The hoard of 70 Roman coins – 61 sestercii and 9 dupondii — dates from the reign of the Emperors Vespasian to the reign of Marcus Aurelius (AD69–180) — a period when the Antonine Wall, between Glasgow and Edinburgh, and not Hadrian's Wall, marked the frontier of the Roman Empire, and for a short period, Northumberland, which had until then been barbarian territory, became part of the Roman Empire. The hoard was found close to the route of The Devil's Causeway, the main Roman road which ran north through Northumberland.
Roman expert Lindsay Allason-Jones, Director of Archaeological Museums at Newcastle University, where the coins are shortly to go on display, says: 'What makes this find unusual is that it dates from a period when there was no Roman fort close to Longhorsley, although there were a number of native settlement sites in the area'.
'From excavations in the area, we know that the Romans did recycle metal in a military context, and we also know that local farmers were working with bronze', says Lindsay.
'The discovery of a sprue – the metal which solidifies in the air holes of a mould – and the very worn faces of the coins in the hoard suggests for the first time that the native Northumbrians were recycling Roman coins to make artefacts, either for their own use or to sell to the Roman Army', she adds.
The road continues east of north until it crosses the River Coquet east of Brinkburn Priory where it starts to head west of north passing the western edge of Longframlington. North of Longframlington the road touches the A697 road then crosses it before passing west of Edlingham. Near to the village of Whittingham there was a fort at Learchild, from here a road headed west to meet Dere Street at Bremenium (High Rochester). Just north of the fort, the road re-crosses the A697 before passing Glanton and reaching Powburn.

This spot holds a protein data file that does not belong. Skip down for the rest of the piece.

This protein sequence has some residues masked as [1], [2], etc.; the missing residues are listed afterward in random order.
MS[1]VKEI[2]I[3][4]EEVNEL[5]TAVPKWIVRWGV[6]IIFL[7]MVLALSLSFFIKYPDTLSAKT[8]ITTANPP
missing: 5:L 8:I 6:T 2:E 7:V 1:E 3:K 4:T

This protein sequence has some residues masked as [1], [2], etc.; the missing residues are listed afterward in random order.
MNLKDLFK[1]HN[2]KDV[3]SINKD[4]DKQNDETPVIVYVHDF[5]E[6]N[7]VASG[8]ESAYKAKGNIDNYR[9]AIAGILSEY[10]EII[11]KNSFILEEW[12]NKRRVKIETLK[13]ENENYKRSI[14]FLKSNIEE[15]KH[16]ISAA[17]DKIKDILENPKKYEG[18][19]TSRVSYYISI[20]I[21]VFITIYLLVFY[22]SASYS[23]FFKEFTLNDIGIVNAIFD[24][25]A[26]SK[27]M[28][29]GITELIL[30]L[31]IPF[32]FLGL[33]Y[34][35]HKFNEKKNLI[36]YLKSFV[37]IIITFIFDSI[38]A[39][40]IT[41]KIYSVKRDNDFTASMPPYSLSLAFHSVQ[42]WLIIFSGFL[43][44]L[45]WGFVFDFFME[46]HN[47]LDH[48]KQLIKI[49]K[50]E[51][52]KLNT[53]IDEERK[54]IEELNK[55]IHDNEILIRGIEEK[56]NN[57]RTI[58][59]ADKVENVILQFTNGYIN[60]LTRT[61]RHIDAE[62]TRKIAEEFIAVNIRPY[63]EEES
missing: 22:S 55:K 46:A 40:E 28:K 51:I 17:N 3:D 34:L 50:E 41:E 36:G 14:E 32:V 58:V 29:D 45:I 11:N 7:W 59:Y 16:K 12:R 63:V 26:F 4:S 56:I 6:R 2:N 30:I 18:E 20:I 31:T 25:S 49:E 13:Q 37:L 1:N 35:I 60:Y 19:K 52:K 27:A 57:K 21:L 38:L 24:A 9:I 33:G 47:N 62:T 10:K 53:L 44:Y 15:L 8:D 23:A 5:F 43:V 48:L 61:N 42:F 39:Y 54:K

By the road side a stiff half-mile eastwards from Powburn is Crawley Tower, a fine Border pele constructed largely of material from the Roman camp one corner of which it occupies. The station has been a strong one (its defensive ditch is still imposing) and probably guarded the crossing, near Hedgeley Station, of the Breamish by the Devil's Causeway.
At Powburn the road joins the A697 to cross the River Breamish and stays with it for . The road heads west of north passing Newtown before crossing the River Till immediately before Horton. At Horton the road continues as a C road for past Lowick.
The rural village of Lowick can be found in the northern part of Northumberland, 470 feet above sea level, approximately south of Berwick-upon-Tweed and northeast of Wooler. The ancient road used by the monks of Lindisfarne to Durham crosses the Roman Road called the Devil's Causeway here – it was at these crossroads that Lowick began to develop.
The road then passes through Berrington before heading towards Tweedmouth and the mouth of the River Tweed.